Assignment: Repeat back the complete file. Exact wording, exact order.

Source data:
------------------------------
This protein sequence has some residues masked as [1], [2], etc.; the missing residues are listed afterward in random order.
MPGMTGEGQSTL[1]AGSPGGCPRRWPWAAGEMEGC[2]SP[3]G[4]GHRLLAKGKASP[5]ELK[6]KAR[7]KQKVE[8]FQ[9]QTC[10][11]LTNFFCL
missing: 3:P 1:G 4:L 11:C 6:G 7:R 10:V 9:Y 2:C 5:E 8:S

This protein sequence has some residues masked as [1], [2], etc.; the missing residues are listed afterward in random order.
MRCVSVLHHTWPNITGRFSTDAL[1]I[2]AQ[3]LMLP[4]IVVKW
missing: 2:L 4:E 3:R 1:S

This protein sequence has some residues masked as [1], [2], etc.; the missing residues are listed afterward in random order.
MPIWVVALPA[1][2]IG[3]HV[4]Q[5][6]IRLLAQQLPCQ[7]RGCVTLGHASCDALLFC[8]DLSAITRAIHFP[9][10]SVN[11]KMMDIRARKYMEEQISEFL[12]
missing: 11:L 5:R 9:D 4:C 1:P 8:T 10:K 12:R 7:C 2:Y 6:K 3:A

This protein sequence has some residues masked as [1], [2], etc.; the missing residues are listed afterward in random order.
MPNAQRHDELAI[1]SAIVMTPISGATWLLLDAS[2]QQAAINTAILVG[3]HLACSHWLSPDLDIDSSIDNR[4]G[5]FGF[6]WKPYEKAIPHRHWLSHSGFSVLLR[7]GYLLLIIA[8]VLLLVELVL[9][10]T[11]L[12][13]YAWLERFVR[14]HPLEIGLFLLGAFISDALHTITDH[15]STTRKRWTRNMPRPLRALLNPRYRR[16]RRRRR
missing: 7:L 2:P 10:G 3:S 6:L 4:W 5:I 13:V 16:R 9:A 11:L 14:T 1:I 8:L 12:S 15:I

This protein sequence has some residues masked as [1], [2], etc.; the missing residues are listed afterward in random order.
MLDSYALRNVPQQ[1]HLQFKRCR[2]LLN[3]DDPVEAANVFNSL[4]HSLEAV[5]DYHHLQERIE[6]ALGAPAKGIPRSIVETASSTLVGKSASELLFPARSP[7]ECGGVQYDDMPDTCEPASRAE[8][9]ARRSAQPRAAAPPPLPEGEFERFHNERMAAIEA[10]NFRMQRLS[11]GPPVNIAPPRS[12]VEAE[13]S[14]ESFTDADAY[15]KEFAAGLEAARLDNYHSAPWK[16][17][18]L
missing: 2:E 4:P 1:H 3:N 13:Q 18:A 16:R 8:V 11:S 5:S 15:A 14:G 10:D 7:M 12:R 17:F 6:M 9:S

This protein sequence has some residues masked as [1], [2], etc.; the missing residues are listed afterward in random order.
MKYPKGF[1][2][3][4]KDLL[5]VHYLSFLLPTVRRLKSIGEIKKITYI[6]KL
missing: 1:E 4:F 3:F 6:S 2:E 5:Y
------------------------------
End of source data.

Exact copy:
This protein sequence has some residues masked as [1], [2], etc.; the missing residues are listed afterward in random order.
MPGMTGEGQSTL[1]AGSPGGCPRRWPWAAGEMEGC[2]SP[3]G[4]GHRLLAKGKASP[5]ELK[6]KAR[7]KQKVE[8]FQ[9]QTC[10][11]LTNFFCL
missing: 3:P 1:G 4:L 11:C 6:G 7:R 10:V 9:Y 2:C 5:E 8:S

This protein sequence has some residues masked as [1], [2], etc.; the missing residues are listed afterward in random order.
MRCVSVLHHTWPNITGRFSTDAL[1]I[2]AQ[3]LMLP[4]IVVKW
missing: 2:L 4:E 3:R 1:S

This protein sequence has some residues masked as [1], [2], etc.; the missing residues are listed afterward in random order.
MPIWVVALPA[1][2]IG[3]HV[4]Q[5][6]IRLLAQQLPCQ[7]RGCVTLGHASCDALLFC[8]DLSAITRAIHFP[9][10]SVN[11]KMMDIRARKYMEEQISEFL[12]
missing: 11:L 5:R 9:D 4:C 1:P 8:T 10:K 12:R 7:C 2:Y 6:K 3:A

This protein sequence has some residues masked as [1], [2], etc.; the missing residues are listed afterward in random order.
MPNAQRHDELAI[1]SAIVMTPISGATWLLLDAS[2]QQAAINTAILVG[3]HLACSHWLSPDLDIDSSIDNR[4]G[5]FGF[6]WKPYEKAIPHRHWLSHSGFSVLLR[7]GYLLLIIA[8]VLLLVELVL[9][10]T[11]L[12][13]YAWLERFVR[14]HPLEIGLFLLGAFISDALHTITDH[15]STTRKRWTRNMPRPLRALLNPRYRR[16]RRRRR
missing: 7:L 2:P 10:G 3:S 6:L 4:W 5:I 13:V 16:R 9:A 11:L 14:T 1:I 8:L 12:S 15:I

This protein sequence has some residues masked as [1], [2], etc.; the missing residues are listed afterward in random order.
MLDSYALRNVPQQ[1]HLQFKRCR[2]LLN[3]DDPVEAANVFNSL[4]HSLEAV[5]DYHHLQERIE[6]ALGAPAKGIPRSIVETASSTLVGKSASELLFPARSP[7]ECGGVQYDDMPDTCEPASRAE[8][9]ARRSAQPRAAAPPPLPEGEFERFHNERMAAIEA[10]NFRMQRLS[11]GPPVNIAPPRS[12]VEAE[13]S[14]ESFTDADAY[15]KEFAAGLEAARLDNYHSAPWK[16][17][18]L
missing: 2:E 4:P 1:H 3:N 13:Q 18:A 16:R 8:V 11:S 5:S 15:A 14:G 10:D 7:M 12:R 17:F 6:M 9:S

This protein sequence has some residues masked as [1], [2], etc.; the missing residues are listed afterward in random order.
MKYPKGF[1][2][3][4]KDLL[5]VHYLSFLLPTVRRLKSIGEIKKITYI[6]KL
missing: 1:E 4:F 3:F 6:S 2:E 5:Y